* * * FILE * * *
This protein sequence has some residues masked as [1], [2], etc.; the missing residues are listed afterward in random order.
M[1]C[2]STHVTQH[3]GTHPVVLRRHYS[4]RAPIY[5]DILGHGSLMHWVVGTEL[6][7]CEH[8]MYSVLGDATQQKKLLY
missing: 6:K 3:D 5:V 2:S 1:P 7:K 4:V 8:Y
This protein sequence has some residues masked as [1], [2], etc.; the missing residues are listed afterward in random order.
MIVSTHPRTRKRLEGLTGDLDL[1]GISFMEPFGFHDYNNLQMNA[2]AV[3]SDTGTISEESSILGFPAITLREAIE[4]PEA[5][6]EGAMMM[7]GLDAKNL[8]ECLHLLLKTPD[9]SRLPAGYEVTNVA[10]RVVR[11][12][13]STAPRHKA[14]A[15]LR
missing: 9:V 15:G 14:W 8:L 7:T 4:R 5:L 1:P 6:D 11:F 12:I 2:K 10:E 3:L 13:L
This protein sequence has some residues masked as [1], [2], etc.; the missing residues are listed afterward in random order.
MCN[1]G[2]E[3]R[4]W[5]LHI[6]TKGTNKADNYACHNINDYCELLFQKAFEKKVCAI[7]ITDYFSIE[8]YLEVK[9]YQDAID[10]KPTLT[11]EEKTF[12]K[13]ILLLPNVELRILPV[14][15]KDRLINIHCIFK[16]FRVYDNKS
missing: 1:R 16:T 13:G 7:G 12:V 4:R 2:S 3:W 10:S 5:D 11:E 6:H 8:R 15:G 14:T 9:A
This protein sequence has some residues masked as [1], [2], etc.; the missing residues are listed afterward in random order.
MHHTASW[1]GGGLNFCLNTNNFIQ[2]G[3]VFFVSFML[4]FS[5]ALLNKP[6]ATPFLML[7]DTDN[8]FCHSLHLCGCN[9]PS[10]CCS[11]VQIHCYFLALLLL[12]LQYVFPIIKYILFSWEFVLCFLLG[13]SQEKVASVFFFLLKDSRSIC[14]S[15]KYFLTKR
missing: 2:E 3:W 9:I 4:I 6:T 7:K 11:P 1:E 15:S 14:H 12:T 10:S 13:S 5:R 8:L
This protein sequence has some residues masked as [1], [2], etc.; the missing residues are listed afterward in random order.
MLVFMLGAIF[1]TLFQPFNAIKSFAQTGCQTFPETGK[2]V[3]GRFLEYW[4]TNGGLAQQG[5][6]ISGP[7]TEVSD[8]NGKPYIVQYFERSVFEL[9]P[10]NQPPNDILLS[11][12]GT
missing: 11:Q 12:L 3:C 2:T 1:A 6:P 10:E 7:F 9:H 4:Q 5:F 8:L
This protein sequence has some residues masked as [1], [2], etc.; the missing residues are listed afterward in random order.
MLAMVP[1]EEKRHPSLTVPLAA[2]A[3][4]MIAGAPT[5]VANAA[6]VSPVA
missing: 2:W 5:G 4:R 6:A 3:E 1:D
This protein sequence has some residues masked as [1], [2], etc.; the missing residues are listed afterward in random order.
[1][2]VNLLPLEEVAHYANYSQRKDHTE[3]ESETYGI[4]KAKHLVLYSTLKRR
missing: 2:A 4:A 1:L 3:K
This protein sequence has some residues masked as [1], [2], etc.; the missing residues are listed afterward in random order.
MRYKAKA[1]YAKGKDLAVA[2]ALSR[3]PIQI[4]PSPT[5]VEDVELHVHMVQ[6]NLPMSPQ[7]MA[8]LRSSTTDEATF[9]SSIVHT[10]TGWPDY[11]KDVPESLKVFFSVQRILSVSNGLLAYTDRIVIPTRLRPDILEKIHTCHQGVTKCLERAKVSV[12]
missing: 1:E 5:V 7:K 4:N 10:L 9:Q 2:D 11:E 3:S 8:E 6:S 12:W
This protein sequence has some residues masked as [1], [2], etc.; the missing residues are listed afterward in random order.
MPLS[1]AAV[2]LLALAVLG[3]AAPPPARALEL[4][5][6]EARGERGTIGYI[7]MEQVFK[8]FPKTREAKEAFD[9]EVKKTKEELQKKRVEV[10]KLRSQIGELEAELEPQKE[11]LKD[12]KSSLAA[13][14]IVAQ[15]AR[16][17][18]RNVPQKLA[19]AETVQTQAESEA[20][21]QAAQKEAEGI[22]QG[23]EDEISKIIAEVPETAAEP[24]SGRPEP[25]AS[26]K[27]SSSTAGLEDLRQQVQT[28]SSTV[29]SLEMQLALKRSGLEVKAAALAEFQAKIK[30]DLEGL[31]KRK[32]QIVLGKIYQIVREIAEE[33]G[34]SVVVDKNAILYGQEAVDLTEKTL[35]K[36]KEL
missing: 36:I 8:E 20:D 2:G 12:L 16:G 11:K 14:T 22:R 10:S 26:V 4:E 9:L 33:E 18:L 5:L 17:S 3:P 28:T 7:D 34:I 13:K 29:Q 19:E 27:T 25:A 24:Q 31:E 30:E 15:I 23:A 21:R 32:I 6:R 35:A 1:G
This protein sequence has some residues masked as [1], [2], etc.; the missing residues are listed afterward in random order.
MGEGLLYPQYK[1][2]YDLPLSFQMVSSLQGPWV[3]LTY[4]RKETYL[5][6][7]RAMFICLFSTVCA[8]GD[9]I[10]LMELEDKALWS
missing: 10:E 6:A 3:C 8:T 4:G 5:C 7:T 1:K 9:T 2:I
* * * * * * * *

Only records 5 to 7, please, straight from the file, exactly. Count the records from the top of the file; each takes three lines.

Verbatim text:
This protein sequence has some residues masked as [1], [2], etc.; the missing residues are listed afterward in random order.
MLVFMLGAIF[1]TLFQPFNAIKSFAQTGCQTFPETGK[2]V[3]GRFLEYW[4]TNGGLAQQG[5][6]ISGP[7]TEVSD[8]NGKPYIVQYFERSVFEL[9]P[10]NQPPNDILLS[11][12]GT
missing: 11:Q 12:L 3:C 2:T 1:A 6:P 10:E 7:F 9:H 4:Q 5:F 8:L
This protein sequence has some residues masked as [1], [2], etc.; the missing residues are listed afterward in random order.
MLAMVP[1]EEKRHPSLTVPLAA[2]A[3][4]MIAGAPT[5]VANAA[6]VSPVA
missing: 2:W 5:G 4:R 6:A 3:E 1:D
This protein sequence has some residues masked as [1], [2], etc.; the missing residues are listed afterward in random order.
[1][2]VNLLPLEEVAHYANYSQRKDHTE[3]ESETYGI[4]KAKHLVLYSTLKRR
missing: 2:A 4:A 1:L 3:K